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BORIS 

by Dody (mostly) and David Westheimer

 

Sometimes when my wife returns home from shopping excursions she entertains me with accounts of chance encounters with strangers. In the years I was writing a column for the Houston Post, one such was Bonnie Franklin's father. But her notes turned out to be better than anything I could have written so I quoted her verbatim in the column, giving her proper attribution, of course. So a few months later, when she had a memorable chance encounter with Boris, I asked her to write an account of it for me. This is it:

"I went over to Florence's (our niece) to drop off some books and papers (Variety and Women's Wear Daily, which she traded with our niece for The New York Times) I had for her.

When I got to her house, I saw she wasn't home (by the red light on the alarm system), but the refrigeration repair man was in the driveway. I told him I would let him in the house.

(She normally would not let a stranger in our niece's house, but this gent had a nametag and a company logo and besides my wife knew our niece's icemaker was often on the fritz.)

I turned off her alarm system and unlocked the door. The nametag on his shirt said Boris. He had obviously been there before because he went right to the icemaker in the den. He checked it and told me in a heavy accent — he didn't talk like me — that it needed a new motor.

'This icemaker,' he said, 'is the Rolls-Royce of icemakers. You fix one part, then another part breaks. Very expensive. Better to put in a cheaper icemaker because this one is complicated to fix. Is it under warranty?'

I said I didn't think so but he would have to check with Florence.

'She's your daughter?' he asked.

I said no, she was my niece, and it was lucky I had come by so he could get in to fix the icemaker.

'I have the model number and I will call and see how old it is,' he said. 'Can I use the phone?'

'Sure,' I said.

He dialed his number and, while waiting for the call to go through, he looked up at the wall opposite him.

'Is this by a famous painter?', indicating a painting on the wall.

I said 'I don't know how famous, but it is by a well-known artist.'

'What is it?' he asked.

I said it was a modern painting.

'Can you see anything in it?' he asked.

I said, 'You have to look at it carefully and then you will see a man upside down and other figures.

'I wouldn't have it in my house,' he said.

He walked to the living room and looked at the other modern art on the walls. 'What do young people see in this?' he asked.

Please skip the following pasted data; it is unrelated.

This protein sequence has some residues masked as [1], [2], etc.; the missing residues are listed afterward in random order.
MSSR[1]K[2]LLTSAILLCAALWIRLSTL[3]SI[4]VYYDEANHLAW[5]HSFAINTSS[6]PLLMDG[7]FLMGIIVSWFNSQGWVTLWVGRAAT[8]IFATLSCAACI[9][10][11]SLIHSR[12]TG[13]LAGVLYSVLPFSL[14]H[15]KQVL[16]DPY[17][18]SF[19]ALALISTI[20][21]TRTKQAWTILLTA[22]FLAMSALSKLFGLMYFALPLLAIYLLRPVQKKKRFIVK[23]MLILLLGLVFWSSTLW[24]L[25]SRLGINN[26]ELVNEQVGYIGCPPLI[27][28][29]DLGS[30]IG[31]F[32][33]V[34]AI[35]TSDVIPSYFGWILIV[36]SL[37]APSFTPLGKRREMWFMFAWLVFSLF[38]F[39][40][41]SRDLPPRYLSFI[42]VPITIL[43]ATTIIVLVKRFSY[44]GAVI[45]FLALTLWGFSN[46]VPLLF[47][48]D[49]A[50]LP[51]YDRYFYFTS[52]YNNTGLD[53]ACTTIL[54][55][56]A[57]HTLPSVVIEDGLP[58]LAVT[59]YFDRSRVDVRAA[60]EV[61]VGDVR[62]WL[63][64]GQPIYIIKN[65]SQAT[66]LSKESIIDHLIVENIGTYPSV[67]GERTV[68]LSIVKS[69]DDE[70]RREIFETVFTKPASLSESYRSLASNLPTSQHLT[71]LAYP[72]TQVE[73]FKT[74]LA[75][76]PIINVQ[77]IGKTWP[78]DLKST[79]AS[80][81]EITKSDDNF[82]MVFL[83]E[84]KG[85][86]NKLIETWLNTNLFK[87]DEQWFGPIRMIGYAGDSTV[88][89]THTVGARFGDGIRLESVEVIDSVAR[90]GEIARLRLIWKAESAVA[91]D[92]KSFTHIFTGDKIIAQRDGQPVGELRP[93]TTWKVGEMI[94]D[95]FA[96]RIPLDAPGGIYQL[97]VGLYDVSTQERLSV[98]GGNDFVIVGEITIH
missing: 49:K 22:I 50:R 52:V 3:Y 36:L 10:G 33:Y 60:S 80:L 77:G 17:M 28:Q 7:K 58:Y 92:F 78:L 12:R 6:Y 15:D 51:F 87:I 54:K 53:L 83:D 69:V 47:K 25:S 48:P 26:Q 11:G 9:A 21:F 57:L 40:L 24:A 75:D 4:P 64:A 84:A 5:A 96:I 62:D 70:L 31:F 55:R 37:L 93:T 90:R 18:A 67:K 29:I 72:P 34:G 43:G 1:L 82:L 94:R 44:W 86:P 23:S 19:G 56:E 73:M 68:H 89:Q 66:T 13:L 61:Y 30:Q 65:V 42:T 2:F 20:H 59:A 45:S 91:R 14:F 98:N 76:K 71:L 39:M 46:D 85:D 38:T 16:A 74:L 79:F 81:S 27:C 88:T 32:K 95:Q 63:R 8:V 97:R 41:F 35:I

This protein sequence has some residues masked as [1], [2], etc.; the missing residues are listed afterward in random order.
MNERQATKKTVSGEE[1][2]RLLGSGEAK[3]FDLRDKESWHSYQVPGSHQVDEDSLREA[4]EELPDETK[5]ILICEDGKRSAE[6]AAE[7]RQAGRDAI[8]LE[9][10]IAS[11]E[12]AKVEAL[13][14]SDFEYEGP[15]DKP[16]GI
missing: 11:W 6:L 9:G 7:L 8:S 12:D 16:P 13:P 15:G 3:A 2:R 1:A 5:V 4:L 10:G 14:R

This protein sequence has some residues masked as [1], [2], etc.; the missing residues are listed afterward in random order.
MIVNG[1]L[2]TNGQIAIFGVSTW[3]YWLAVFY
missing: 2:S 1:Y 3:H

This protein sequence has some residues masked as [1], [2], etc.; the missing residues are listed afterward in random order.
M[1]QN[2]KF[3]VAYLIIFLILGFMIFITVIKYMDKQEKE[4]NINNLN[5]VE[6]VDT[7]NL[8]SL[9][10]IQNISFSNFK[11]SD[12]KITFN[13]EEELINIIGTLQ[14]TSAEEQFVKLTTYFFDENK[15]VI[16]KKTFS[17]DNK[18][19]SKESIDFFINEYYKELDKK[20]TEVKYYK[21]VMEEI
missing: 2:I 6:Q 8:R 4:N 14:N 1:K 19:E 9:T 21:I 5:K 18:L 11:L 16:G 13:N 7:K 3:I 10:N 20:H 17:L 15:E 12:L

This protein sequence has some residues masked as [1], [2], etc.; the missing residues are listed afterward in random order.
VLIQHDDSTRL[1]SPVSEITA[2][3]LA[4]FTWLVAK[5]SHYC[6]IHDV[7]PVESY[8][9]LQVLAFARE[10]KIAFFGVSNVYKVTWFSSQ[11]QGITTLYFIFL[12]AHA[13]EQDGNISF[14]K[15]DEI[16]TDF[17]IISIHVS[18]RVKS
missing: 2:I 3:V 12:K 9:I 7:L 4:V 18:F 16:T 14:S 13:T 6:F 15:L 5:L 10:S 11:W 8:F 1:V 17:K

I said, 'You probably like the Old Masters and still-life paintings, where a face looks like a face and an apple looks like an apple.' Then he inspected the standing sculpture.

'This is nothing but concrete,' he said. 'It's a mess.'

I said, 'You just don't like modern art.'

Then my niece arrived, asking all kinds of questions about the icemaker. He reported everything to her. She said, 'I'll look up the papers, but I'm sure it's off warranty.'

(Things are always off warranty when they break.)

'Oh,' she went on, 'I bought the best loaf of bread. Grainy. No salt or sugar. Take some.'

I said I wasn't hungry but Id try a piece. And I gave Boris a piece.

He said, 'Very good bread.'

I asked him, 'Do you want a little butter on it?'

He said, 'Oh, no, but it's very nice.' He left, promising Florence he would call her back.

She turned to me and said, 'He seemed to have had a good time talking to you.'

I said, 'Yes, he stayed a long time. But he hates your art.' "

On rereading this, I see she has left out a part she had included when I asked her to please put it down on paper. This is about our niece's husband. Maybe she left it out on purpose, not wanting to disclose a family matter in a hometown newspaper so if that was her reason, everyone should be advised she is not responsible for it getting into Senior WomenWeb. The blame is all mine. This is the part she left out:

"Boris told our niece, 'Somebody pulled down a wire in the icemaker.'

'That was my husband,' our niece said grimly. (She is petite but can do grim at least as well as any large person.)

'He's never going to touch this icemaker again!' "

And I'll bet he won't either. Not while she's around. Also, I'm kind of hoping he won't see my wife's account of her conversation with Boris. It's not that I'm concerned about him learning what Boris thought about his art, which cost more than the icemaker even if it was the Rolls-Royce of icemakers.

What I'm concerned about is Boris' bill. I'm sure Boris was charging for his time while he was speaking with my wife and commenting on modern art. Refrigeration persons do charge by the hour

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